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Jeroen W. Pluimers on .NET, C#, Delphi, databases, and personal interests

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Archive for the ‘Cloud’ Category

Links to learn more about infrastructure.

Posted by jpluimers on 2021/10/14

For my link archive; [Archive.is] .DS_Storoz on Twitter: “Alright, I’m rage-quitting the frontend, moving into infrastructure. (Seriously.) Where is my community for this? Who do I follow? What conferences do I go to? Please and thanks and RT!”

Keywords:

  • Terraform, Docker, Kubernetes, AWS!
  • Systems Performance, Google SRE book, DDIA
  • the DORA report
  • b0rk

–jeroen

Posted in Amazon S3, Amazon SES, Amazon.com/.de/.fr/.uk/..., AWS Amazon Web Services, Cloud, Containers, Docker, Infrastructure, Kubernetes (k8n), Power User | Leave a Comment »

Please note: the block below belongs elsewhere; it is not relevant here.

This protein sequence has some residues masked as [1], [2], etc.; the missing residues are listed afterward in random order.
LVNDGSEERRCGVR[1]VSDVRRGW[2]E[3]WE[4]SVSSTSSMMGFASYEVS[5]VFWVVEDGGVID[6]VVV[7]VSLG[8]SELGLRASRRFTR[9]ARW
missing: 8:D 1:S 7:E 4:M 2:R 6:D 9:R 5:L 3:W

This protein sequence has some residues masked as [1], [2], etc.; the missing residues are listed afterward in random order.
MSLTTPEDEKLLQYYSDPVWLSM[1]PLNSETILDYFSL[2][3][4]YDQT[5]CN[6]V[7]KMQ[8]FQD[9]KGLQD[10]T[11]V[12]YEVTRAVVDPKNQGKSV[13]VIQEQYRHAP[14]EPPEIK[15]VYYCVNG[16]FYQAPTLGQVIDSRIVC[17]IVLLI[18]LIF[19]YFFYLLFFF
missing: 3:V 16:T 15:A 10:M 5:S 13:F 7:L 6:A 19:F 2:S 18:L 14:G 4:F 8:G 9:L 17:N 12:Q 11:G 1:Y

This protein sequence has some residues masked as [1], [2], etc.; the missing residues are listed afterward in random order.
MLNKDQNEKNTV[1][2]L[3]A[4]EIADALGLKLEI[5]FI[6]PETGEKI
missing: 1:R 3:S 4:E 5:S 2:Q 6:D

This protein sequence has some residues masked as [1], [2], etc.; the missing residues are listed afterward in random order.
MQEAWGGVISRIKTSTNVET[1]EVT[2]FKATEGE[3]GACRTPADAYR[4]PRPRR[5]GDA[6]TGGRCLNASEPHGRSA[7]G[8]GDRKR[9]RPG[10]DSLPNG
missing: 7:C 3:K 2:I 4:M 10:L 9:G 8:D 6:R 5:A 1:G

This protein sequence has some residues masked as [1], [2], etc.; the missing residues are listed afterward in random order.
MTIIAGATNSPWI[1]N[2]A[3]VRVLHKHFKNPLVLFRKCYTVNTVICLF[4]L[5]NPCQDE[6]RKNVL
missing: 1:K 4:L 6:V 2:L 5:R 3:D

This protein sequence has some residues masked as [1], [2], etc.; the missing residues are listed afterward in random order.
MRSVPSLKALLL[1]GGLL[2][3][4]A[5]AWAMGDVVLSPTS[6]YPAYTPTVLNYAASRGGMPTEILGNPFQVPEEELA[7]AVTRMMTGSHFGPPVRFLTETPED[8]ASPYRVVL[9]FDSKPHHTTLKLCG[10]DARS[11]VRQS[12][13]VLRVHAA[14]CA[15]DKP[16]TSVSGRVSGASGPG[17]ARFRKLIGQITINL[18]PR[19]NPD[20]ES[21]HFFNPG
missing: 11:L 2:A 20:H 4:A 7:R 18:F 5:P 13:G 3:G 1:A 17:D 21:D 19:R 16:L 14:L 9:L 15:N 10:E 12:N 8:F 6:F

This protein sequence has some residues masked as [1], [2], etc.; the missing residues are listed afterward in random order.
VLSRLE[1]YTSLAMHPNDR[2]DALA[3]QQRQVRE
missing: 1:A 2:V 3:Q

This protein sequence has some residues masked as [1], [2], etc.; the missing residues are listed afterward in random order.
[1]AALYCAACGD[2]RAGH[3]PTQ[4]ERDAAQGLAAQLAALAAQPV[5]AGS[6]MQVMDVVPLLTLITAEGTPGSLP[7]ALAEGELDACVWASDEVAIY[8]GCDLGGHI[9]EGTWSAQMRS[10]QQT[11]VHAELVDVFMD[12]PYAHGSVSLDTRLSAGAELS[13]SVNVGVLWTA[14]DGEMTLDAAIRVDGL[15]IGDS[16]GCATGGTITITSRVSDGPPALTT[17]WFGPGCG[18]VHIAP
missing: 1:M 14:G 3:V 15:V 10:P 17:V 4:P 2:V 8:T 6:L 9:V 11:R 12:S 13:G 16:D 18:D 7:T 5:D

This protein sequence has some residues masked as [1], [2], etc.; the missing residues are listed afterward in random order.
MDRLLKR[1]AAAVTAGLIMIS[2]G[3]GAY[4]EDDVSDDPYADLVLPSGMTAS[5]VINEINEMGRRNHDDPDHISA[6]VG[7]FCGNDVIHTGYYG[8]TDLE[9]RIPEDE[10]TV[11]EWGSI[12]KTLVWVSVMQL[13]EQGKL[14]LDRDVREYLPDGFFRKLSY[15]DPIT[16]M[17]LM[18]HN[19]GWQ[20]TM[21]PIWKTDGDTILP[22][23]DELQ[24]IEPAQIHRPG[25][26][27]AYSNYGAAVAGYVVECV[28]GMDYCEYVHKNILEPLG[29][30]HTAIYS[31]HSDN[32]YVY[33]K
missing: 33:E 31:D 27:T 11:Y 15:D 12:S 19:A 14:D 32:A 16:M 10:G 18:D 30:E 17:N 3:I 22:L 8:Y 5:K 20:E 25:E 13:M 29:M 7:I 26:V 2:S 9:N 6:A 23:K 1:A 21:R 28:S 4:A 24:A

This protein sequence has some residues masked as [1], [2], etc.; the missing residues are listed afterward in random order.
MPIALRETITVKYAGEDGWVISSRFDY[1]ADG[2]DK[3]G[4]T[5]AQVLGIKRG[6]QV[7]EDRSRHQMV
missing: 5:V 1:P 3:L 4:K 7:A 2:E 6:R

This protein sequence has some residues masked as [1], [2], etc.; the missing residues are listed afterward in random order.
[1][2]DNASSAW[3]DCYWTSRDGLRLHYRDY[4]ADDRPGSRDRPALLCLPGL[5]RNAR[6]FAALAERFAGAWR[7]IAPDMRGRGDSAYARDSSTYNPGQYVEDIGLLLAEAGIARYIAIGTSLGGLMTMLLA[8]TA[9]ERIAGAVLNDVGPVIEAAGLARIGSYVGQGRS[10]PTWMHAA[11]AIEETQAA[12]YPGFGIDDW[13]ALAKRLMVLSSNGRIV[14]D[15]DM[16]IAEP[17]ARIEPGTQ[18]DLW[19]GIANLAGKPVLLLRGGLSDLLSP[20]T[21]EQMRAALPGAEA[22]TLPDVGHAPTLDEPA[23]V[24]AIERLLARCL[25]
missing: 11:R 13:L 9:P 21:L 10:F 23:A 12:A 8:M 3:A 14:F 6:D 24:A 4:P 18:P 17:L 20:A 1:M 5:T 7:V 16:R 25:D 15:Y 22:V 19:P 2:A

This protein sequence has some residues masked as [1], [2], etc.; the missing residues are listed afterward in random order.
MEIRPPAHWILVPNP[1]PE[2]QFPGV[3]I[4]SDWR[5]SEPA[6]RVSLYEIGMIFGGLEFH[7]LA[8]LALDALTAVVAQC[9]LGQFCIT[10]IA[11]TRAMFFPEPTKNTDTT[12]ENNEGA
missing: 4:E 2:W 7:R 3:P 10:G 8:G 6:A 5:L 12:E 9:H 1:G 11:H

On my list of things to try: Amazon SES for outbound/inbound email handling

Posted by jpluimers on 2021/08/10

SES mail servers at the time of writing

*n*x:

# nslookup -type=TXT amazonses.com | grep "v=spf1"
amazonses.com   text = "v=spf1 ip4:199.255.192.0/22 ip4:199.127.232.0/22 ip4:54.240.0.0/18 ip4:69.169.224.0/20 ip4:76.223.180.0/23 ip4:76.223.188.0/24 ip4:76.223.189.0/24 ip4:76.223.190.0/24 -all"I

Windows

C:\>nslookup -type=TXT amazonses.com | find "v=spf1"
Non-authoritative answer:
        "v=spf1 ip4:199.255.192.0/22 ip4:199.127.232.0/22 ip4:54.240.0.0/18 ip4:69.169.224.0/20 ip4:76.223.180.0/23 ip4:76.223.188.0/24 ip4:76.223.189.0/24 ip4:76.223.190.0/24 -all"